When my husband and I first started trying to have children, I remember thinking a lot about far apart in age our kids would be. There were many conversations among friends about what was the best strategy.

Option A: have your kids spaced two years apart so they’re friends, but not in direct competition with each other in school or sports.

Option B: have them even closer than that and get the early years over with all at once so you don’t spend an eternity in diapers.

Option C: space them more than three years apart and then each child gets your full attention until they start preschool and you minimize the stress of having a baby and a toddler at the same time.

Option D: Have only one child and then you never have to deal with age spacing.

And if you are a parent of multiples…well, best of luck to you, and we’ll see you in a few years when you come up for air. 🙂

We ended up having our first two (both girls) almost exactly two-and-a-half years apart and then waited nearly eight years until our third child was born. We didn’t really have a plan for our family’s age spacing, but I’m here to say that however your family turns out, it’s all going to be okay.

Pros and Cons

No matter what your family ends up looking like, it’s going to be okay. I needed to say that again, because as moms, we worry about everything. We worry about the age spacing of our kids, whether or not they’ll be friends, have friends, be smart, be good people, and so much more.

To a large degree, how far apart you space your kids is not up to you. You can think that you’re doing all the things right, and then something happens out of your control. You have a miscarriage. It takes several months (or years) to get pregnant. You get pregnant with multiples. Your adoption gets approved the same time you find out you’re pregnant. Life is never really in our control.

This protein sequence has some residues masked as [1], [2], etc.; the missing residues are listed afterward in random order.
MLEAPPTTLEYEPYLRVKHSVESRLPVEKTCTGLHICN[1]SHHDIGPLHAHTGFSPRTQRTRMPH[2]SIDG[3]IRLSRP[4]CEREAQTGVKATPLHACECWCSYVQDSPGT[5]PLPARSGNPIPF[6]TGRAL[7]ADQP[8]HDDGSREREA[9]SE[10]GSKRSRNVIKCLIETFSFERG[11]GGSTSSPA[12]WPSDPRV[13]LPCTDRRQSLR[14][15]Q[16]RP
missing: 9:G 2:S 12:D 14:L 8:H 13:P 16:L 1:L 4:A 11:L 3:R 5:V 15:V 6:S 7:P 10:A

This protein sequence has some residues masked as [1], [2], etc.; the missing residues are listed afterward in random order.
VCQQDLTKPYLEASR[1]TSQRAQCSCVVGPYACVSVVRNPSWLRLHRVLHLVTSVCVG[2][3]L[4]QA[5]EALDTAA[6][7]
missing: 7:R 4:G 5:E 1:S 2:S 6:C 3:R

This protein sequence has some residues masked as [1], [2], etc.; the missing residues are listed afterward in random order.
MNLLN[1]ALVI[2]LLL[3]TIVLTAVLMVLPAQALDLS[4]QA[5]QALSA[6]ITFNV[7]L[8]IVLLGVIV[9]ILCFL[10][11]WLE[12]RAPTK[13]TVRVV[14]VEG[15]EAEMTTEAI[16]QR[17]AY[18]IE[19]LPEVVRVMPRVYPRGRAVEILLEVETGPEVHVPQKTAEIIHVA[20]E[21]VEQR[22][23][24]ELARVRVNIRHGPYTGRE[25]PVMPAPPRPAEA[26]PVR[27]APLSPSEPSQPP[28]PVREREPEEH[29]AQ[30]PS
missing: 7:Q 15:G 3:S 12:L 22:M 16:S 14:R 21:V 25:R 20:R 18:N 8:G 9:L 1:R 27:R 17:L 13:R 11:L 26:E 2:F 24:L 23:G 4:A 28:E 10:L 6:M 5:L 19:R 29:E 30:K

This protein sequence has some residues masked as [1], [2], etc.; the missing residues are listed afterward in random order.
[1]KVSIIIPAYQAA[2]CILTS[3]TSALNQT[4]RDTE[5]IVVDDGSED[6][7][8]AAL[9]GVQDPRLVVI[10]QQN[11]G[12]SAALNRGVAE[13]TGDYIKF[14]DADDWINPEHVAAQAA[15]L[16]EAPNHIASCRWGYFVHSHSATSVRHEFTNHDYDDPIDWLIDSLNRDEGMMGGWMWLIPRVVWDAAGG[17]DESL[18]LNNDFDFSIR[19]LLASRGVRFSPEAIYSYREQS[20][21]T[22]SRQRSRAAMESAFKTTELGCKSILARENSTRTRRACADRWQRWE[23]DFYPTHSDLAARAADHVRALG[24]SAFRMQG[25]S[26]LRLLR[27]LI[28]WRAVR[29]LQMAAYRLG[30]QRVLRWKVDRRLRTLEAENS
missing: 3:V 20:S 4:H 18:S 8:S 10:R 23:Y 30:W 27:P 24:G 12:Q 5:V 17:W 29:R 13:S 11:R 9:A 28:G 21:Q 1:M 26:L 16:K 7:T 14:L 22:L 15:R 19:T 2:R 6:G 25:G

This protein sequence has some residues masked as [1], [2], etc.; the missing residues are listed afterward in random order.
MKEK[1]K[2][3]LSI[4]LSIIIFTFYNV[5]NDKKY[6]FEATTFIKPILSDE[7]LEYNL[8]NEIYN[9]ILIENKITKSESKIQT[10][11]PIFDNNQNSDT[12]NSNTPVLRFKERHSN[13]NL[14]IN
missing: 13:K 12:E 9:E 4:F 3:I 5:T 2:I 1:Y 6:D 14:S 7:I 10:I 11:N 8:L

There are pros and cons to everything in life, and the family makeup is no different. I can’t speak for everyone here, so I’ll tell you my own experience.

The “Perfect” Spacing

When I was pregnant with our second child, I had many friends and family say my girls were the “ideal” distance apart from one another.

I honestly don’t think there is such a thing as a perfect age gap. Granted, it was nice that my girls were into most of the same things at the same time. They always had a buddy to play with when they were little. They could build legos together, color side-by-side, play with dolls and ride bikes with a partner. They were able to keep an eye on each other so I didn’t have to watch them like a hawk.

I don’t want to minimize how nice it was for them – and for me – that they always had a playmate when they were younger and did a lot of things together.

However, now that they’re older, they drive each other batty most of the time. They’re always in competition with each other and fight over anything that can be fought over. While they do have fun laughing about things both of them have experienced, there is resentment when they feel like they can’t do “their own thing.”